The MoT Files: Why the test is so important
The Ministry of Transport test, or MoT test, as it's better known as, has been with us since 1960. The reason it was created was simple - during the 1950s, road use boomed in the UK and the number of cars jumped from five to 15-million in less than 10 years.
With so many cars on the road, many of which were pre-WWII motors bought cheap, and run on a shoestring, safety standards were pretty poor. In fact, they were shocking. Road deaths were climbing alarmingly, and the government needed to do something quickly. The end result was a new MoT test, which was originally designed to run for all cars more than two years old, on annual basis, with the first test taking place on the car's 10th birthday, and every year after that.
Originally, the MoT test wasn't that complex, being more of a basic roadworthiness check, rather than something deeper and more detailed. Under review were the car's brakes, lights and steering - but as the years passed, the MoT was toughened up and, very quickly, the corresponding safety standard on UK roads was improved. In April 1967, the 10 year stipulation was brought down to a far more sensible three, while the items tested became more numerous over the years.
In 1968 tyres were included in the test (minimum tread depth was 1mm back then), and in 1977 windscreen wipers and washers, direction indicators, brakelights, horns, exhaust system and condition of the body structure and chassis were all added to the test. In 1991 emissions tests for petrol engines, together with checks on the ABS, rear wheel bearings, and rear seat belts were added. The dreaded diesel emissions test was added in 1994 (along with a spate of cambelt failures as the test was so brutal).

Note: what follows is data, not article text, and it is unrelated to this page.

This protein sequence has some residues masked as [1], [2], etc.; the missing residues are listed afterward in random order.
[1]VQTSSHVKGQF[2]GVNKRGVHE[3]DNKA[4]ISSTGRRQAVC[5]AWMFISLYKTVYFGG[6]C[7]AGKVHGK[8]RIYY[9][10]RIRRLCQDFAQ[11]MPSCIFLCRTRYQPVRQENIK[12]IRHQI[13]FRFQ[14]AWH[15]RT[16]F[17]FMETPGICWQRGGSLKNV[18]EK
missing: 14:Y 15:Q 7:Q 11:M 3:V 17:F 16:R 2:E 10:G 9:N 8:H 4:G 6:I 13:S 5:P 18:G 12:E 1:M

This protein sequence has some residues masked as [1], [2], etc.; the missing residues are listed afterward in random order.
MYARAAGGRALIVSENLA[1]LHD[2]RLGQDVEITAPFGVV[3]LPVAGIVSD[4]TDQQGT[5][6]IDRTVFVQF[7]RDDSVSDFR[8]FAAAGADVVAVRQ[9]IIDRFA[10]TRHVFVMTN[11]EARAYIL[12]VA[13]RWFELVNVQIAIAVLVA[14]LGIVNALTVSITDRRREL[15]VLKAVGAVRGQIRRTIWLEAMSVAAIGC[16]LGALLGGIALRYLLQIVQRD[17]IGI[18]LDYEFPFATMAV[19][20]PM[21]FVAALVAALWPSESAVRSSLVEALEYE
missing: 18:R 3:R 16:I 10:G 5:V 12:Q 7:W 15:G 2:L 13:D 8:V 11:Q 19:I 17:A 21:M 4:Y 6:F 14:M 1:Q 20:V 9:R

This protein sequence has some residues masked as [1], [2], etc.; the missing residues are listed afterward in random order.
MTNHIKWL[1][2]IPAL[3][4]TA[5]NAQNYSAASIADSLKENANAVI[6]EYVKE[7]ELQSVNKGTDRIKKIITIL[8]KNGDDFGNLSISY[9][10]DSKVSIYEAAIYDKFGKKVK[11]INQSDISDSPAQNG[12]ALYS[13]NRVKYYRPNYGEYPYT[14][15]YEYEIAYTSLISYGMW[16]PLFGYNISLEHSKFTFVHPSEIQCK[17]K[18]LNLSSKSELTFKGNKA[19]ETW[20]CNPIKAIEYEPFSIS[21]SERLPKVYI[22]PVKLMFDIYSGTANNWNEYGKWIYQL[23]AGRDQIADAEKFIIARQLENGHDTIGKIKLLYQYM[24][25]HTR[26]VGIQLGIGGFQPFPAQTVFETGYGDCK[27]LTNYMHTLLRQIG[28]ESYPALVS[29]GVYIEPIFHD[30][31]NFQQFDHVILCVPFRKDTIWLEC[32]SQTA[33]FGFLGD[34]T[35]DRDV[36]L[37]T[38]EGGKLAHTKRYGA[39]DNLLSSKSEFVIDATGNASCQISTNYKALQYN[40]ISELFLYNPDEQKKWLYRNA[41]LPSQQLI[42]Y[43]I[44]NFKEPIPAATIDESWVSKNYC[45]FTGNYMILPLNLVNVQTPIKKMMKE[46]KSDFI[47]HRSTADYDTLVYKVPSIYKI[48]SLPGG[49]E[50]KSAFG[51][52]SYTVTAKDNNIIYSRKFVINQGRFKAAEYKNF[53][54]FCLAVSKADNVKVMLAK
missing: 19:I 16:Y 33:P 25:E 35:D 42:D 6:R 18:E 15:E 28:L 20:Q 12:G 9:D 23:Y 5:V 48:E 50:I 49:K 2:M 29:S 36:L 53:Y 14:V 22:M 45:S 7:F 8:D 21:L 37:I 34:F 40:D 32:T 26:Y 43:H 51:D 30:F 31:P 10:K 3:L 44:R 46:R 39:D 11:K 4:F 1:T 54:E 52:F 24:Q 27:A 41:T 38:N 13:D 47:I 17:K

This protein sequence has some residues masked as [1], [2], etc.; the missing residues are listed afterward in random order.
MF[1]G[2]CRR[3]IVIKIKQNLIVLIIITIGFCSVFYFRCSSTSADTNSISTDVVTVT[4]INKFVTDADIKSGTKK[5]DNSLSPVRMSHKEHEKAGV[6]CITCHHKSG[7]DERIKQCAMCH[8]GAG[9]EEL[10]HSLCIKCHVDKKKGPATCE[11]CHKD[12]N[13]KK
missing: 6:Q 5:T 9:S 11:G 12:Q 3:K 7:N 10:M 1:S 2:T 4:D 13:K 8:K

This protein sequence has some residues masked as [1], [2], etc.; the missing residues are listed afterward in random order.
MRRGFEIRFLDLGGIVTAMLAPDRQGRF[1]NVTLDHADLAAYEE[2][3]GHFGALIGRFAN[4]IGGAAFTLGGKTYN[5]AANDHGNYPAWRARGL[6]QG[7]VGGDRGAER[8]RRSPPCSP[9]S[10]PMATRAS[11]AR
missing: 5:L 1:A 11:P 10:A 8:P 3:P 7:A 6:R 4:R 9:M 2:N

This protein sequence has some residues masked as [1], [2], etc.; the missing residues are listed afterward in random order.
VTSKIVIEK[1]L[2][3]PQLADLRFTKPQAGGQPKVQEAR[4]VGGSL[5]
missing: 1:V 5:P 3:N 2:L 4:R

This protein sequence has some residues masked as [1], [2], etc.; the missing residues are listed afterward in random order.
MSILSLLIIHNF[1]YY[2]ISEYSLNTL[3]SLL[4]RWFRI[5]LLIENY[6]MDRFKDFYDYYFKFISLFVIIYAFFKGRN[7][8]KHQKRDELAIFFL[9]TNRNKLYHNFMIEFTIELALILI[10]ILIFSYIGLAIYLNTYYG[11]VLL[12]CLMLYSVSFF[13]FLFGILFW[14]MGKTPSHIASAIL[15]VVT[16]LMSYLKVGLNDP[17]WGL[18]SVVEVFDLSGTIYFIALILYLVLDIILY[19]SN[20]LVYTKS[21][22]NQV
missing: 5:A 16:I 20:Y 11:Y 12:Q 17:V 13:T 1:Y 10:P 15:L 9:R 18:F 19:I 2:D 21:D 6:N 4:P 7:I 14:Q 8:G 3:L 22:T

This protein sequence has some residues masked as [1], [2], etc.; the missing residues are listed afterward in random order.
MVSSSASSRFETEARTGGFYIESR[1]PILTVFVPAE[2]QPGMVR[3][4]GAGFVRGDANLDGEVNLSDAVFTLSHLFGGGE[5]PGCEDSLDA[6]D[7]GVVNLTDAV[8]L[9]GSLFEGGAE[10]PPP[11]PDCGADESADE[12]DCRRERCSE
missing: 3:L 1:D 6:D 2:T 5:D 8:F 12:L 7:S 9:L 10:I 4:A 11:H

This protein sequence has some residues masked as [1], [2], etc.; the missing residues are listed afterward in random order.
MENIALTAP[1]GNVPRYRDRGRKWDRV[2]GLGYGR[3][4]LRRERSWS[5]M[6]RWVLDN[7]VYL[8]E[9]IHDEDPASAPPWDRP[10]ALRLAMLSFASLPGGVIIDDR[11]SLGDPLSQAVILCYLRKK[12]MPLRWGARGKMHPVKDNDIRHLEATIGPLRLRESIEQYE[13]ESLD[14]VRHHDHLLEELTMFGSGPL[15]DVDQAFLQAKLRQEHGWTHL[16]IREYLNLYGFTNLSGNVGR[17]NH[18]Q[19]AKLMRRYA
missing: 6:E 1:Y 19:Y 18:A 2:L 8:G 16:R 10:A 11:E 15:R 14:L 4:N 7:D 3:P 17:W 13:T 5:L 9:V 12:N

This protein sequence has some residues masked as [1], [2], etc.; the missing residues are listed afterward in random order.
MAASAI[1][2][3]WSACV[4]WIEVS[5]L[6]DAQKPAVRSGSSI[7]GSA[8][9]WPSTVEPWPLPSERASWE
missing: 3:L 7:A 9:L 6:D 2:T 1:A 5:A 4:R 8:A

In modern times, the test continued to evolve as cars became more complex. So, in 2012, tougher ABS checks were added, as were inspections of secondary restraint systems, battery and wiring, stability control systems, speedometers and steering locks. The system is now fully computerised and online - so the stamped certificate is less important than it used to be, as MoT status can be checked instantly via a connected computer.
There's no question that roads are safer as a result of their introduction and, as well as that, air quality benefits from the annual appraisal of all eligible cars' emissions systems has also made a huge impact. You'd not want to drive a poorly maintained car that hadn't at least had a check done on its brakes or steering once a year, while your town or city has undoubtedly benefitted from the cleaner air legislation.
The MoT test is big business too. There are around 20,100 garages registered to test in the UK and they employ around 53,000 testers. Their ability to test is constantly monitored by the VOSA, which in principle means that it's not down to any Tom, Dick or Harry to safety check your car. But bear in mind one final thought - don't rely on the MoT test to catch everything. it's testing the minimum standard of safety, and cannot and should not ever be considered a replacement for regular and thorough servicing.